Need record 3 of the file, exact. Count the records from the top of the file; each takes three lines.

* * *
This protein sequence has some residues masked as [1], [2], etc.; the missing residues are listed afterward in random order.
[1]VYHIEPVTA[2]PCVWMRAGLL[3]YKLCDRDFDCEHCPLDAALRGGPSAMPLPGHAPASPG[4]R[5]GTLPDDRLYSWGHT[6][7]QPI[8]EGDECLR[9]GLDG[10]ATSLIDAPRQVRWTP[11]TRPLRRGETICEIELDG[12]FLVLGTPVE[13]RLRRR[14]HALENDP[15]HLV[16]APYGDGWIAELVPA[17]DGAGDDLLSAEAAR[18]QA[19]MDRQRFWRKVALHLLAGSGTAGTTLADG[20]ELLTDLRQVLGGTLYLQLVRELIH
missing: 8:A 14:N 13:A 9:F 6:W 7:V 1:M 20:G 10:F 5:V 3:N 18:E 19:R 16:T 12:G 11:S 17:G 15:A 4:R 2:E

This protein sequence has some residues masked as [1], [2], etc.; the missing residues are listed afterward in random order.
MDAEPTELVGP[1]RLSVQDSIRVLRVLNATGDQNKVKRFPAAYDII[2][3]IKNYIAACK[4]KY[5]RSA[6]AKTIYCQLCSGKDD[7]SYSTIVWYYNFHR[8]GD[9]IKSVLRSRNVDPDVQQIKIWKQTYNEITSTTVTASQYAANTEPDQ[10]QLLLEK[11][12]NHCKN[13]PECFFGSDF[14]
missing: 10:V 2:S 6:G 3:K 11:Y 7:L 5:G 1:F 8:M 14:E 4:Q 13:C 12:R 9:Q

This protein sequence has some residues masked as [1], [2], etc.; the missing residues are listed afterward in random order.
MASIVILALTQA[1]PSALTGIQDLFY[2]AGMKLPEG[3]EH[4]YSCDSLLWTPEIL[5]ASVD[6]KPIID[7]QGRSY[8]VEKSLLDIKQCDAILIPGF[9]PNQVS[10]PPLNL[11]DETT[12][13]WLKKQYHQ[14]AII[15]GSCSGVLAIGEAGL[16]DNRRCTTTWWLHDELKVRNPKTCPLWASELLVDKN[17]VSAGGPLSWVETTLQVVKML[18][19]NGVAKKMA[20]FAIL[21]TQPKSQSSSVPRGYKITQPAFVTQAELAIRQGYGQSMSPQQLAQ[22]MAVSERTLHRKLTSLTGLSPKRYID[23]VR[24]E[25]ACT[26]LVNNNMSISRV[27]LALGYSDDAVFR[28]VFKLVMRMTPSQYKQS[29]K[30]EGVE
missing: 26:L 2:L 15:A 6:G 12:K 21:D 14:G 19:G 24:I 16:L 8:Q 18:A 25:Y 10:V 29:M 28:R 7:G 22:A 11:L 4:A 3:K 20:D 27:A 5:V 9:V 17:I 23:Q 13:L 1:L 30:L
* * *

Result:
This protein sequence has some residues masked as [1], [2], etc.; the missing residues are listed afterward in random order.
MASIVILALTQA[1]PSALTGIQDLFY[2]AGMKLPEG[3]EH[4]YSCDSLLWTPEIL[5]ASVD[6]KPIID[7]QGRSY[8]VEKSLLDIKQCDAILIPGF[9]PNQVS[10]PPLNL[11]DETT[12][13]WLKKQYHQ[14]AII[15]GSCSGVLAIGEAGL[16]DNRRCTTTWWLHDELKVRNPKTCPLWASELLVDKN[17]VSAGGPLSWVETTLQVVKML[18][19]NGVAKKMA[20]FAIL[21]TQPKSQSSSVPRGYKITQPAFVTQAELAIRQGYGQSMSPQQLAQ[22]MAVSERTLHRKLTSLTGLSPKRYID[23]VR[24]E[25]ACT[26]LVNNNMSISRV[27]LALGYSDDAVFR[28]VFKLVMRMTPSQYKQS[29]K[30]EGVE
missing: 26:L 2:L 15:A 6:G 12:K 21:D 14:G 19:G 24:I 16:L 8:Q 18:A 25:Y 10:V 29:M 28:R 7:G 22:A 11:L 4:A 3:K 20:D 27:A 5:V 9:V 17:I 23:Q 13:L 1:L 30:L